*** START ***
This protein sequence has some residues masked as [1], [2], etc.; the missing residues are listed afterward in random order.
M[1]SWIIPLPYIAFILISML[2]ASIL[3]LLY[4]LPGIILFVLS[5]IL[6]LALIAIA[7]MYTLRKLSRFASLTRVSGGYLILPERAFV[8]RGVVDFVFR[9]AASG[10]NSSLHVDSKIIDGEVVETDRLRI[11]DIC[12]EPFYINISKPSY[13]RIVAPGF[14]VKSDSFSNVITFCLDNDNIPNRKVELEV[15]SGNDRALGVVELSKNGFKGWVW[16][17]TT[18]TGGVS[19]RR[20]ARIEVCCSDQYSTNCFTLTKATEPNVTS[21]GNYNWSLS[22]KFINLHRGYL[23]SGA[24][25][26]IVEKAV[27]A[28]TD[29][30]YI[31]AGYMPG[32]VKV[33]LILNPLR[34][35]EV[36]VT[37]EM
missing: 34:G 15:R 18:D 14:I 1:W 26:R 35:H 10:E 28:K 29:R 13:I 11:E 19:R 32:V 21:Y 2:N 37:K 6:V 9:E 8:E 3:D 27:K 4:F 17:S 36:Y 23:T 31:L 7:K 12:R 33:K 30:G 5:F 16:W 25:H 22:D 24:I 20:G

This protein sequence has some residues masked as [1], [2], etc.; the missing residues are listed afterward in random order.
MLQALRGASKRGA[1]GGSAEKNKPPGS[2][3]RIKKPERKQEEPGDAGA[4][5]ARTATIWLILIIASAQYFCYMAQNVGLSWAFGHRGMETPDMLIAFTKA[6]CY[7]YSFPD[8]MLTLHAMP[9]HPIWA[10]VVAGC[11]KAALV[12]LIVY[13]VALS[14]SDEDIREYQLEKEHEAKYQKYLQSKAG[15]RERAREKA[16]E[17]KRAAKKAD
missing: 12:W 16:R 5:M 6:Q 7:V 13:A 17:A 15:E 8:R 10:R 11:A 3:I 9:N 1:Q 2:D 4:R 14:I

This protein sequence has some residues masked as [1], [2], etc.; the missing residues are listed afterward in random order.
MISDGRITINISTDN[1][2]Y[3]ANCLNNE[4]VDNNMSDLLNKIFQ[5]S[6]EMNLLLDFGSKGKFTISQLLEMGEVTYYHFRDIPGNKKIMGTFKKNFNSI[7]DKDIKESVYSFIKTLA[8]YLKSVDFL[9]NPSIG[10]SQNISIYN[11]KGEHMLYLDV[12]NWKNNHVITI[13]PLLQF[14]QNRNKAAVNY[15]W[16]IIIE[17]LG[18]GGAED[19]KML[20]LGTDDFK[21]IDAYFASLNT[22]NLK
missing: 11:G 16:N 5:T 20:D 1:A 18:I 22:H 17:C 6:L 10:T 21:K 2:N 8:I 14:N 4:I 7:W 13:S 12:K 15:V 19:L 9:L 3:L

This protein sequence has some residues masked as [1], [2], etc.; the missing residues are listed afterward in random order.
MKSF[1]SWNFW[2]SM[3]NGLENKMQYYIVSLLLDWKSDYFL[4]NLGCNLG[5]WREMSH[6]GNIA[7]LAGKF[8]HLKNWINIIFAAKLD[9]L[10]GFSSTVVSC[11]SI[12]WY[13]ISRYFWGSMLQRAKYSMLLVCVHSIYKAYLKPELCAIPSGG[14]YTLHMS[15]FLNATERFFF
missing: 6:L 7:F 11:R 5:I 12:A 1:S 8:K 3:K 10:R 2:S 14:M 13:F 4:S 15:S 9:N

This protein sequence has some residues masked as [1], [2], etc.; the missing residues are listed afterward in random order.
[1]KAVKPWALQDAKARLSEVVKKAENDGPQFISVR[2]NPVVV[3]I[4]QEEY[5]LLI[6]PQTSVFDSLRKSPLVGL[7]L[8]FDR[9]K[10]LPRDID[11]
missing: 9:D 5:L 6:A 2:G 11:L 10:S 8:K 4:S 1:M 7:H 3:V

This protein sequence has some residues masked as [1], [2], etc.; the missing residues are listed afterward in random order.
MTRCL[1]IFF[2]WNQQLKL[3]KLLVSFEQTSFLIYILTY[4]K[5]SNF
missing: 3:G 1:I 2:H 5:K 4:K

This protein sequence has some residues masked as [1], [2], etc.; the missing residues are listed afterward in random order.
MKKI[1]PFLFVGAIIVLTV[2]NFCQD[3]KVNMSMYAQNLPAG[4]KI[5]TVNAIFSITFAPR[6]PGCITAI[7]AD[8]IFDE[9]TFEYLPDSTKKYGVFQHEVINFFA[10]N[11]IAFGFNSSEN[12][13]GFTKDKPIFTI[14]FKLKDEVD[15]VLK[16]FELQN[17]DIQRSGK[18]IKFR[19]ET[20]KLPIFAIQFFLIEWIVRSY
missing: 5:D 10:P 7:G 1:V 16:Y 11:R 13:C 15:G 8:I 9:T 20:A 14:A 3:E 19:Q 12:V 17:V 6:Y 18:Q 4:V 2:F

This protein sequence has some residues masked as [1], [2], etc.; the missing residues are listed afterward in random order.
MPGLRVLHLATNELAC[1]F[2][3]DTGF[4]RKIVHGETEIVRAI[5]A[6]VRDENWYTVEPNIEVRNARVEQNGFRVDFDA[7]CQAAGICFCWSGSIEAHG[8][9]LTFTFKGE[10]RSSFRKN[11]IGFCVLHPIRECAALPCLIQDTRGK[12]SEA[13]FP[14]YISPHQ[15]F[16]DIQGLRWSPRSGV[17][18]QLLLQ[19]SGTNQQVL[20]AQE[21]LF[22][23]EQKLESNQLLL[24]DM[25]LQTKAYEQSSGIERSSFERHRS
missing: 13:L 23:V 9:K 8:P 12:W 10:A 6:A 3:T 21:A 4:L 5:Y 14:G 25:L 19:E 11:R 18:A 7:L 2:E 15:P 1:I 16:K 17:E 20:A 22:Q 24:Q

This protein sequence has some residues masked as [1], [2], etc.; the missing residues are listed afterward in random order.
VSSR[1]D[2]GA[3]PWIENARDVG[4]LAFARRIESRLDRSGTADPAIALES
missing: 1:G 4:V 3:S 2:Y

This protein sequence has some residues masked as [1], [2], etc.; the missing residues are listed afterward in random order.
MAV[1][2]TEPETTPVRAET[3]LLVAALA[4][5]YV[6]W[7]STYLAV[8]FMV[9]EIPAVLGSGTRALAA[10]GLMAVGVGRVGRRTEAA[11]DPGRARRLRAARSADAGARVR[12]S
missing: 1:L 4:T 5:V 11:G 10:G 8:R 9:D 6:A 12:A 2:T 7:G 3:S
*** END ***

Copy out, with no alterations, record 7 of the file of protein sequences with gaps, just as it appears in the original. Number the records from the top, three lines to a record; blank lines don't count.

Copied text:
This protein sequence has some residues masked as [1], [2], etc.; the missing residues are listed afterward in random order.
MKKI[1]PFLFVGAIIVLTV[2]NFCQD[3]KVNMSMYAQNLPAG[4]KI[5]TVNAIFSITFAPR[6]PGCITAI[7]AD[8]IFDE[9]TFEYLPDSTKKYGVFQHEVINFFA[10]N[11]IAFGFNSSEN[12][13]GFTKDKPIFTI[14]FKLKDEVD[15]VLK[16]FELQN[17]DIQRSGK[18]IKFR[19]ET[20]KLPIFAIQFFLIEWIVRSY
missing: 5:D 10:P 7:G 1:V 16:Y 11:R 13:C 15:G 8:I 9:T 20:A 14:A 3:E 19:Q 12:V 17:V 6:Y 18:Q 4:V 2:F